Equal Pay Amendment Bill
General, Acts / 25 September 2018
On 19 September 2018, the Government introduced the Equal Pay Amendment Bill (Bill) to Parliament.
This Bill replaces the previous pay equity Bills introduced to Parliament in recent times which we discussed here and here.
This new Bill proposes to amend the Equal Pay Act 1972 by introducing a new process for workers to use when making a pay equity claim by using existing resources such as bargaining in good faith, facilitation and mediation to address these claims, with escalation for decision in the Employment Relations Authority or Court to be used as a last resort. Currently, this is an employee’s only option.
Under the Bill, an employee who wishes to raise a pay equity claim can only do so where it is arguable that the work that is performed is predominately done by females and that it is currently or historically undervalued. The claim must also provide evidence of why the employee considers this to be the case which may include information such as the origins and history of the work, what aspects of the role have been undervalued and provide relevant market data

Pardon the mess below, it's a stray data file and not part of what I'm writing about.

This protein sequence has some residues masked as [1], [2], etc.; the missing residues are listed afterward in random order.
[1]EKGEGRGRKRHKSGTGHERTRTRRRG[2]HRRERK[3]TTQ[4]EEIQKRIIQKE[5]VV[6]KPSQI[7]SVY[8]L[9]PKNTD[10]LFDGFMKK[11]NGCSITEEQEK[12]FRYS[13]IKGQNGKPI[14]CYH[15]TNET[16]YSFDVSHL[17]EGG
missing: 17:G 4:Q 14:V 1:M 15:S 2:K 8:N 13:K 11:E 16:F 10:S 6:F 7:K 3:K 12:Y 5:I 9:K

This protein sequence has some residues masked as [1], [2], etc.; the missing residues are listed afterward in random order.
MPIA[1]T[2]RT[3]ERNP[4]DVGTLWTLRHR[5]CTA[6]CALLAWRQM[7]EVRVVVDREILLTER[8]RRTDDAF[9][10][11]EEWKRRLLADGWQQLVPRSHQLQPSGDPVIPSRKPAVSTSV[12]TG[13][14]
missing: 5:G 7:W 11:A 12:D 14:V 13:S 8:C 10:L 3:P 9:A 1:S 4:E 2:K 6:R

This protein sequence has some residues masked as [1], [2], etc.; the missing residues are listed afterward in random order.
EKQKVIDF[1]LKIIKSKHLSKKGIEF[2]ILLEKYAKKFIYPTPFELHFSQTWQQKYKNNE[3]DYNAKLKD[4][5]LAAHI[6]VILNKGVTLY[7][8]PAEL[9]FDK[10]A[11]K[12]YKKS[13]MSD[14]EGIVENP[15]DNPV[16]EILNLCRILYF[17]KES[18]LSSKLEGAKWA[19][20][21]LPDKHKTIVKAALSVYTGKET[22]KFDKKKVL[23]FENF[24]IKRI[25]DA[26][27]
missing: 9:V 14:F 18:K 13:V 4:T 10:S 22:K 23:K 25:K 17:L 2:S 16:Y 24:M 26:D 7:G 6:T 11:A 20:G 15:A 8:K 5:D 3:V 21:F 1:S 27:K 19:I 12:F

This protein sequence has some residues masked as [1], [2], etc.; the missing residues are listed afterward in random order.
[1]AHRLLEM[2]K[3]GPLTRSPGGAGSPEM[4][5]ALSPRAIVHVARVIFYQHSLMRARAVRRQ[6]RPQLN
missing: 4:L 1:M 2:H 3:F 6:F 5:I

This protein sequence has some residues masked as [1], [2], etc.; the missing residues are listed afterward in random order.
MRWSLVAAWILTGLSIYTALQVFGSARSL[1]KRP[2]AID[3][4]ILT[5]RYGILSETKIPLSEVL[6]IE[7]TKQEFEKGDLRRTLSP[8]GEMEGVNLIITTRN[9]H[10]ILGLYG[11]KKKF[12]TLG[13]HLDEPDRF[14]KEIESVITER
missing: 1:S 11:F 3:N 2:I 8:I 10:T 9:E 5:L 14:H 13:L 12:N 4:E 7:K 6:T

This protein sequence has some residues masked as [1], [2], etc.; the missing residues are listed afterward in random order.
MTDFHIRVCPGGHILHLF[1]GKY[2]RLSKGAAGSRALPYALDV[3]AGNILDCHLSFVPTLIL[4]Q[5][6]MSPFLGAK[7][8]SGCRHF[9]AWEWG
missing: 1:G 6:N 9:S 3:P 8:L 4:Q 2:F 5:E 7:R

The Bill also proposes to:
prohibit an employer from offering different rates to employees for similar or substantially similar work;
require an employer to notify all other employees who do similar or substantially similar work that a pay claim has been made;
allow an employee to raise an unlawful discrimination, equal pay or pay equity claim under either the Human Rights Act 1993 or the Employment Relations Act 2000; and
issue a penalty against the employer if they do not comply with certain aspects of the Act.
Controversially, the Bill also proposes that the Employment Relations Authority and the Employment Court are given the power to award back pay for pay equity claims, which has created a real issue in industries such as aged care already.
If the Bill passes without changes being made, an employer would be liable to pay their employees up to six years of back pay if a valid pay equity claim is found. This inclusion of this section is reportedly against the advice of the working party that was set up to review this issue who recommended that the issue of back pay should be a matter of negotiation between the parties.
We will keep you posted on it’s progress via our newsletter, InTouch.
In the meantime, if you have any concerns or queries about these upcoming changes, please contact our team.
Disclaimer: We remind you that while this article provides commentary on employment law and health and safety topics, it should not be used as a substitute for legal or professional advice for specific situations. Please seek legal advice from your lawyer for any questions specific to your workplace.